Whether you’re applying for full-time software engineering jobs or software engineering internships, the resume review is the first step in the application process. It’s at this stage that the company evaluates your projects, skills, prior experience, and education to decide if they want to move ahead with interviews.
For a lot of people, this is where the process starts — and also where it ends. Resume “ghosting” is a common situation where the company rejects your resume but never sends you an email back. A lot of people may see this as a rejection and think of ending their process here, but I actually see this as a silver lining.
If you get a formal rejection after you submit your resume, you’re done. There’s really nothing left for you to do to continue with your application. But if you get ghosted, you enter a NULL state of sorts. You’ve never officially been rejected (as far as you know), but your application is no longer being pursued.
While it is more work than just accepting a rejection, you should pursue this further. It could mean — and has meant for me — the difference between never hearing back and getting an offer.
As I said, there is no cause for concern here. The path you are taking has just changed from the straightforward wait to hear back to a more deliberate, hands-on search.
The very first thing you should do is see if there is a company representative who works with your university. Their job is to help you succeed in the interview process. Reach out to career services and ask if one exists.
Once you have your email address, send an email along these lines:
I attend University of __ and applied to ___ recently and didn’t hear back. I was wondering what the status of my application was? I really want to move forward in the process with ___ as I think the work there is amazing and I’m a good fit for the role.
In this email, you are expressing interest in the company to your university representative and letting them know that you have already applied and would like to continue. I know many people who have used this exact strategy, and it works great.
Attaching your resume is key if you feel you have a good one that was overlooked. If you have a killer resume but never even heard back, it’s likely that no one looked at it. By attaching it here, you can guarantee at least a short look, which might be all you need.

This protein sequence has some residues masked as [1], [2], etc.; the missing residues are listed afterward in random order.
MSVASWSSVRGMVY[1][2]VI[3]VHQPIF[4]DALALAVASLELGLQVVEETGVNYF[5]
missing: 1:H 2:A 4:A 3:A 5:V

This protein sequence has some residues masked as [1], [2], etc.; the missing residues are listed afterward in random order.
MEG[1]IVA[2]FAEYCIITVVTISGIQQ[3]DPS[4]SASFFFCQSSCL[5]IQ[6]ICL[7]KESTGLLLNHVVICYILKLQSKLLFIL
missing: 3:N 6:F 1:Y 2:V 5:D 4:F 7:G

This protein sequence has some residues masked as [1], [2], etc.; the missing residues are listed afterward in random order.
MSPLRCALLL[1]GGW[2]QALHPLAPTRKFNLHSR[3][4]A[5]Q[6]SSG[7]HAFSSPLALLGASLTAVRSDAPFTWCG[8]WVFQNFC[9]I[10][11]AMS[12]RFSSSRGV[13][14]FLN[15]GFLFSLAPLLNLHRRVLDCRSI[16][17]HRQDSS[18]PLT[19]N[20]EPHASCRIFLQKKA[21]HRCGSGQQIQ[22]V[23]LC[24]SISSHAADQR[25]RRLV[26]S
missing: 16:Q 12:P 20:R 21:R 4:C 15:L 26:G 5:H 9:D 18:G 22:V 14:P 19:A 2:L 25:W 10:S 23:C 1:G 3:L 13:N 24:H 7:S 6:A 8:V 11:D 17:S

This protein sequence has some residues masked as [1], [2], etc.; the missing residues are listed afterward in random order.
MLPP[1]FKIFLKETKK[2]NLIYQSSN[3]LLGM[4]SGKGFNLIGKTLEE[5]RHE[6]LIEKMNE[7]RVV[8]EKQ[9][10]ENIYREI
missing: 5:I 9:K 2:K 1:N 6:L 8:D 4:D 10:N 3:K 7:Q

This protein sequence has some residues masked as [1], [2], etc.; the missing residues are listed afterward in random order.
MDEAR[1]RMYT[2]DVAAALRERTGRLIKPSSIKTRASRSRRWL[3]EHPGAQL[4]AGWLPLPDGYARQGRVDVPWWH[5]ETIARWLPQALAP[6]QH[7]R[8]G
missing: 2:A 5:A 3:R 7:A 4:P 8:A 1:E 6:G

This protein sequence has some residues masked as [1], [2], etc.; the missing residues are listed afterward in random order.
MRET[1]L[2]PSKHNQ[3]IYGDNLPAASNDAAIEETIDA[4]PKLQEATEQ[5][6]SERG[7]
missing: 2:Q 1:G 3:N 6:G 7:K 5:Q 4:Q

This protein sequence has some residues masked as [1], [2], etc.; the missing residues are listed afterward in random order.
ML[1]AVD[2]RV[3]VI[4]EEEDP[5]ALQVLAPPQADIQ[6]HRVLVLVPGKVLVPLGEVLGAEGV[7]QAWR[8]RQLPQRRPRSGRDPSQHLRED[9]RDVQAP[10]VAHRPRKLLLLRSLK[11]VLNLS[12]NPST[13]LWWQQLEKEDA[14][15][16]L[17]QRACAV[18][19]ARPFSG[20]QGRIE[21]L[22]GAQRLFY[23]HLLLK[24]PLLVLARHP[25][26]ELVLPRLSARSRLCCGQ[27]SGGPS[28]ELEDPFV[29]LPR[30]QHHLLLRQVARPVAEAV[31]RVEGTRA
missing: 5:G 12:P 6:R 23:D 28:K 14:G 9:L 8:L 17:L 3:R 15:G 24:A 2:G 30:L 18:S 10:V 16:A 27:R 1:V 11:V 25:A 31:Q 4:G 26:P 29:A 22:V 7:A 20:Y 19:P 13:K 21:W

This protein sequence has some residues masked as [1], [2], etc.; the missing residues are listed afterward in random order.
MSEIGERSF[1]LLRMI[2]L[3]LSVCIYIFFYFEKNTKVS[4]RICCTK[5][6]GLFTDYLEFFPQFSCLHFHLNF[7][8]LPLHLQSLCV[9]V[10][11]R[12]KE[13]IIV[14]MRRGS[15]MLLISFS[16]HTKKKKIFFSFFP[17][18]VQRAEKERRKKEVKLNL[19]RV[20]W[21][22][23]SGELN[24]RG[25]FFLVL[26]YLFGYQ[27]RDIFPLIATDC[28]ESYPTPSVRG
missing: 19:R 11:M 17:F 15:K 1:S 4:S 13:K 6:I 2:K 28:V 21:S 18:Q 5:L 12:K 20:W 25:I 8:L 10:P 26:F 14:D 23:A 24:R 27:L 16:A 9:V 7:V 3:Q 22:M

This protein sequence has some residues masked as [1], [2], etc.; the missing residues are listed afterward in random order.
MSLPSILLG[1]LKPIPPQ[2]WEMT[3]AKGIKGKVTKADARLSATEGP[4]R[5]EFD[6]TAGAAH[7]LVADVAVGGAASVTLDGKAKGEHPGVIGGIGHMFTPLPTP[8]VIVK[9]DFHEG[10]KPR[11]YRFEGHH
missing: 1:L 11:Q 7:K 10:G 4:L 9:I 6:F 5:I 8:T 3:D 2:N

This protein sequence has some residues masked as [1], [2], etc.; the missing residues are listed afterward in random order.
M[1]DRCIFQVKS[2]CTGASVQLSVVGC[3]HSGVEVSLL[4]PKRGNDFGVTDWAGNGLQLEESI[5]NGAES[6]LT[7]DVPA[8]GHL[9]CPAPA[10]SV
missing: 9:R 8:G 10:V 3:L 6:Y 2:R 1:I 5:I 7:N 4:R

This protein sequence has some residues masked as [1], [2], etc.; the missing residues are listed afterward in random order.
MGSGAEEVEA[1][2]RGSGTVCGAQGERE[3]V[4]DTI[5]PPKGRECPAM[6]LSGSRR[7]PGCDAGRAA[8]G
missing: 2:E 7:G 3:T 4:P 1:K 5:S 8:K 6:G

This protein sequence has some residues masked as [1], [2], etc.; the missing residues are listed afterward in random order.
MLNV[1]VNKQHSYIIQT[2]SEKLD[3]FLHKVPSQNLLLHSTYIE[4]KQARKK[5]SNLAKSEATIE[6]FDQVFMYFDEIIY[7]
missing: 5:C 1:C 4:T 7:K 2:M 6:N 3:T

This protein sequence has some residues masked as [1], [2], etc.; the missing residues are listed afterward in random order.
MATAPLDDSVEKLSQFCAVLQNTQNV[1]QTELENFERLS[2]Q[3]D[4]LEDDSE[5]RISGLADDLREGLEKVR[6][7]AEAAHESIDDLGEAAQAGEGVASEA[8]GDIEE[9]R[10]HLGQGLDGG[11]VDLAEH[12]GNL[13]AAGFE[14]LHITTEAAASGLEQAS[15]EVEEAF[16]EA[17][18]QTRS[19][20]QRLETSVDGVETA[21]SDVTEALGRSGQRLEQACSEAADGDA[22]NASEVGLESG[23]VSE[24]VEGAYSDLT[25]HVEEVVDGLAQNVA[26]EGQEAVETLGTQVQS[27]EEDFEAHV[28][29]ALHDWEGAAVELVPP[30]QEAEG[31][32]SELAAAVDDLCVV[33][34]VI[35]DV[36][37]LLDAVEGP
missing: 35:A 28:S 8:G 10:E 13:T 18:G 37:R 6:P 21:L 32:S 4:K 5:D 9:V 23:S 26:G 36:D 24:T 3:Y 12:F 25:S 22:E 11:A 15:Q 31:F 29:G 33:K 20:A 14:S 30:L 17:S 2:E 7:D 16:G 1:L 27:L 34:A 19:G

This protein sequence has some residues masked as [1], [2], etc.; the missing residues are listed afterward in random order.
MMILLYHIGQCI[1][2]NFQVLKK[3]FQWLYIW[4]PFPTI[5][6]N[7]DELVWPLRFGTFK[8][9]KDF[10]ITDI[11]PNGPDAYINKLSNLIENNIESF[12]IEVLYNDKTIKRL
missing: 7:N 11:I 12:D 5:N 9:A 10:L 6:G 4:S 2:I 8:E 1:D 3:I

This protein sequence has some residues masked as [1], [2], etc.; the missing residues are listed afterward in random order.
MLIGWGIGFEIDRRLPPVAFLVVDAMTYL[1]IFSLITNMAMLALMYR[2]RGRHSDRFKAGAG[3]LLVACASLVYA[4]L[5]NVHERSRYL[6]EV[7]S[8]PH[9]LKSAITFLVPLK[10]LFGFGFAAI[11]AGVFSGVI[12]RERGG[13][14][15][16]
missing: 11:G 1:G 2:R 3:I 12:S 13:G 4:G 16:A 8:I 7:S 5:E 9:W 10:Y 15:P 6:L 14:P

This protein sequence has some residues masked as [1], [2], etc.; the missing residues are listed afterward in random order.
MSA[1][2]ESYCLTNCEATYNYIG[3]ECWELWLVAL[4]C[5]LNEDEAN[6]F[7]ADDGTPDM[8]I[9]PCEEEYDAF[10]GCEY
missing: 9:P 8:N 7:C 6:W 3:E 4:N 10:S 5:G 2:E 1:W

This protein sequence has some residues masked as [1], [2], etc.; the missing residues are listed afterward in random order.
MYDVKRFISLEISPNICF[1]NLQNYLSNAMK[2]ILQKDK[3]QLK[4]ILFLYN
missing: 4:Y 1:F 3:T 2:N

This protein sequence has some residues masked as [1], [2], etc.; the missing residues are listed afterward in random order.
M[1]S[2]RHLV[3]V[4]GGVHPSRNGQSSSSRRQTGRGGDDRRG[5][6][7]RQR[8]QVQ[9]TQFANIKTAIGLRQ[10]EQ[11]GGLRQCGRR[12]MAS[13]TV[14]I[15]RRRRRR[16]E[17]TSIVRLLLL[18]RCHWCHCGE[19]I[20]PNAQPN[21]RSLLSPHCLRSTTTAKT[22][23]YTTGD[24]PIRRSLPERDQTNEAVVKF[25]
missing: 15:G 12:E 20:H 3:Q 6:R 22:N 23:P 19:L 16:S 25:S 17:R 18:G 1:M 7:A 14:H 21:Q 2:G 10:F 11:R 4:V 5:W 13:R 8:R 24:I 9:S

The key here is to not get caught up in any setbacks and keep pushing forward. If you don’t have a university representative, that's no big deal at all. I go to a public university that lacks representatives at most companies and I have never found that it’s held me back much.
What you want to do now is get in touch with a recruiter — preferably a university recruiter or a recruiter specific to the role you applied for (i.e. intern recruiter, etc.). You should reach out to them however you can. LinkedIn is fine. Email is better.
Once you get in contact with them, send them a very similar email to the one above explaining that you already applied, are expressing interest, giving contact information, and your resume. However, in this email, you may want to talk your resume up a little bit more in the body of the email. Recruiters deal with thousands of people, and unlike your university representative, they already have a lot of candidates they are tracking and have no preference for your school. So you want to be as nice and straightforward as possible.
Once you send out this email, give it a week or two. This strategy works wonders, as you are getting a real recruiter to give your resume a look. If it looks promising, they could fast-forward you to a technical interview. And if they do, you’ve successfully transformed your status from NULL to Under consideration.
While I would press you to try to use one of the two strategies above, there are still some options that remain — though none of them are likely as effective. I’ll quickly go through some of the ones I think are key.
Most employees at these companies are extremely busy with their work and don’t have time to deal with university students asking for their help. So try to find someone you know (possibly an intern) or a full-time employee who is an alumnus of your school and talk to them about a possible referral or entry into the interview process.
Though likely extremely packed, sometimes these company events have a link or form you can fill out that lets the recruiters know you attended and have interest in the company. Fill that out. Sometimes you can also leave your resume in a pile or leave it with a recruiter. Try to do that if you can.
In the COVID era, a lot of companies aren’t going to campuses anymore, so they are hosting web series. I’d still try to attend these, as they may provide the same benefits.
A career fair is an underrated way to get your application pushed up to the front. I know many students who even went to career fairs and walked out with offers. So even if you’ve already applied, don’t be ashamed to go to their booth and express interest again.
Many companies send company representatives to hackathons, and that is a great environment in which to engage with them. Let them know about your pending application and that you would like to move forward.
If you’ve gone through all of that with a single company and still can’t get an interview, it’s probably safe to assume that they don’t see you as a potential employee at this moment.
Move on to another company that might be more interested in engaging with you and your application. And just remember to not get too down on any rejections and resume ghosts. It happens to all of us — and all you need is one opportunity.